Over the weekend, Houston-based Susman Godfrey joined the growing list of Texas-based firms opting to compensate Texas associates at rates comparable to their New York counterparts.

According to firm spokesman Shawn Raymond, the partners at Susman decided on July 21 to raise associate salaries effective Aug. 1 to $160,000 for first-years, $170,000 for second-years, $175,000 for third-years, $180,000 for fourth-years, and $190,000 for fifth years — after which lawyers at the firm are considered candidates for partnership.

“We want to attract the best and brightest at this firm,” Raymond says when asked about the changes.

That’s one short partnership track — which makes up for the relatively small salary increases after the second year. (And considering that pay levels for Texas associates beyond the second year are still up in the air, it’s not clear that Susman is even below market.)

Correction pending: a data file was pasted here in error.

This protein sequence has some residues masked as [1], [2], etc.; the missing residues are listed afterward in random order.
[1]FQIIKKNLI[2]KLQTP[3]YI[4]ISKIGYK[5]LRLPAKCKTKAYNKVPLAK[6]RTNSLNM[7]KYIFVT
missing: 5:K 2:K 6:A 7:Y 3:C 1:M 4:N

Susman Godfrey Raises Associate Salaries, Effective Aug. 1 [Texas Lawyer]

pile of cash or money Above the Law legal blog.jpgOkay, that’s a bit of an understatement. Check out this interesting study, authored by Steven N. Kaplan and Joshua D. Rauh.
Here’s a money quote (hehe) from their paper (p. 31):

“[T]he representation of top corporate lawyers in the top 0.5% and top 0.1% AGI [adjusted gross income] brackets has increased substantially over time.”

Translation: Biglaw partners are taking up more and more space among the ranks of the rich.
What is happening to the pay of law partners? [Volokh Conspiracy]
Related: Sally Struthers Asks: ‘What About the Children Partners?’